And the Dead Remain Behind

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Peter Read


In most cultures the dead and their living relatives are held in a dialogic relationship. The dead have made it clear, while living, what they expect from their descendants. The living, for their part, wish to honour the tombs of their ancestors; at the least, to keep the graves of the recent dead from disrepair. Despite the strictures, the living can fail their responsibilities, for example, by migration to foreign countries. The peripatetic Chinese are one of the few cultures able to overcome the dilemma of the wanderer or the exile. With the help of a priest, an Australian Chinese migrant may summon the soul of an ancestor from an Asian grave to a Melbourne temple, where the spirit, though removed from its earthly vessel, will rest and remain at peace. Amongst cultures in which such practices are not culturally appropriate, to fail to honour the family dead can be exquisitely painful. Violence is the cause of most failure.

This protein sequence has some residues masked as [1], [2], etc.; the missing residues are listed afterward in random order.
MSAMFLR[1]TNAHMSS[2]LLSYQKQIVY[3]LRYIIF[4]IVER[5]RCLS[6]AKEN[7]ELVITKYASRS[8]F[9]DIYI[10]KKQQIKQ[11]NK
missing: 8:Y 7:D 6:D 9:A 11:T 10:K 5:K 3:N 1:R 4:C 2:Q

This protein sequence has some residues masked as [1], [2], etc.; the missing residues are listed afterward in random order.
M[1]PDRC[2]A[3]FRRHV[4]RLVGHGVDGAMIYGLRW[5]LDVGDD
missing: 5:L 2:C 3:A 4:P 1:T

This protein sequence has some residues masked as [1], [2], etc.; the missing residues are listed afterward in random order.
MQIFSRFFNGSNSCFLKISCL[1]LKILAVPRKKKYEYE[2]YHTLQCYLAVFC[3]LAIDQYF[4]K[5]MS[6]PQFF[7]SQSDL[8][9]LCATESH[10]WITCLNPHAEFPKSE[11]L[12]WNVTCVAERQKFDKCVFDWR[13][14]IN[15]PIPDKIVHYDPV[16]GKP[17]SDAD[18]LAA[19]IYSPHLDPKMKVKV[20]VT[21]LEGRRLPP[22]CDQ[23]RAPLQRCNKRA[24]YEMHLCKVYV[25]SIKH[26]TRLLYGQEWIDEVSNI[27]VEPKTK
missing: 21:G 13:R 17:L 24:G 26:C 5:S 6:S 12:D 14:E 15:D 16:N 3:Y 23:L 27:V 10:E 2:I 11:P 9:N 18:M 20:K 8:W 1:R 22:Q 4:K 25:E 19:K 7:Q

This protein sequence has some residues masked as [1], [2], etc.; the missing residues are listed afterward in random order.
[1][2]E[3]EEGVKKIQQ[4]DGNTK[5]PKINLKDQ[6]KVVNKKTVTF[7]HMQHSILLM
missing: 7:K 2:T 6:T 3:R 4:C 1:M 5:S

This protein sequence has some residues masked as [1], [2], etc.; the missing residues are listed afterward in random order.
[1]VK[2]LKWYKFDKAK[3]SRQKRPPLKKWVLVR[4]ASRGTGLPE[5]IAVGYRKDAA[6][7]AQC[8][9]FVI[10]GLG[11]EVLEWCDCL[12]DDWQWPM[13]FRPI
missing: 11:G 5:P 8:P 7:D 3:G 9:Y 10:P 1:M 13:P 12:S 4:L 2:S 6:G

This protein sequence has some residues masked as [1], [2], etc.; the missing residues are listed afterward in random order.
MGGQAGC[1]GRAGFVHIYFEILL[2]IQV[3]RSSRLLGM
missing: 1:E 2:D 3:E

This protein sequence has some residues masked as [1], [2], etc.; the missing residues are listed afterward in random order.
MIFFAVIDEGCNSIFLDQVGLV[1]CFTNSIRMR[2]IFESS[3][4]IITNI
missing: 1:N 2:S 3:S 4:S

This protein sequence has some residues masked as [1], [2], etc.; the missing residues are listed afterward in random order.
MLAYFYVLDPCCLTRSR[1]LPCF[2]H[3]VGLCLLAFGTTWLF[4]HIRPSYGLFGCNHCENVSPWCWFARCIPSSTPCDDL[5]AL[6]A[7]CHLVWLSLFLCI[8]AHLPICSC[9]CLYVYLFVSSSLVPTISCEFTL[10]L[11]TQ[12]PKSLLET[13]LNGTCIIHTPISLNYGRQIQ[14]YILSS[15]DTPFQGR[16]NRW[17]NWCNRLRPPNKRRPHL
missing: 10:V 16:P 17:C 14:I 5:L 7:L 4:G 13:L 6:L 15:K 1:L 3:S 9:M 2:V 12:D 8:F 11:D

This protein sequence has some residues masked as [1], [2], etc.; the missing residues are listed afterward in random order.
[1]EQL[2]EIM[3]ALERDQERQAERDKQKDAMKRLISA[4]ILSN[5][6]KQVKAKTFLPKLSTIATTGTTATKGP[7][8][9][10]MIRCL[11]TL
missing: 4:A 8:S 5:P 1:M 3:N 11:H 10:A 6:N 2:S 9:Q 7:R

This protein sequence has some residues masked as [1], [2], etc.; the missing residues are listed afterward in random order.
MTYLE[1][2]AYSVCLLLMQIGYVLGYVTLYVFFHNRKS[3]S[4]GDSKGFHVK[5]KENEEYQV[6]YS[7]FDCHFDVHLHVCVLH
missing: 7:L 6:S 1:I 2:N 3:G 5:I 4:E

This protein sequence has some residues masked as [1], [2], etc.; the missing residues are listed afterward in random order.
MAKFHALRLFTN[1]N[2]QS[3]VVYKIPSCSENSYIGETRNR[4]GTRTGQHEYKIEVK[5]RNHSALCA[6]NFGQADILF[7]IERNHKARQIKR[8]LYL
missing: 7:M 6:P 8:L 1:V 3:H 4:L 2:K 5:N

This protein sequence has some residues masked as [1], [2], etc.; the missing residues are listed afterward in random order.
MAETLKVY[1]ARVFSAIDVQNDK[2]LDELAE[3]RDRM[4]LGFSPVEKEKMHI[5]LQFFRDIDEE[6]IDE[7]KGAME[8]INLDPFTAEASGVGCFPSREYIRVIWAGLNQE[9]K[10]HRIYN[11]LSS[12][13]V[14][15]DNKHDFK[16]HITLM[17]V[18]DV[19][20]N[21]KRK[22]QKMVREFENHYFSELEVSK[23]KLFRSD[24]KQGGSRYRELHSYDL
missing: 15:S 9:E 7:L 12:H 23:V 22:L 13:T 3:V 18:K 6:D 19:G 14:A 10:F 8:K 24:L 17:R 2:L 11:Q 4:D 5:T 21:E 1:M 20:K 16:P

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Desecration (Peer Reviewed)
Author Biography

Peter Read, Australian National University

PETER READ is an ARC professorial fellow based at the Centre for Cross-cultural Research, Australian National University. He and his colleague Marivic Wyndham are preparing a monograph, ‘Memories in Revolution’, on the interplay of place and memory in selected public sites in Cuba.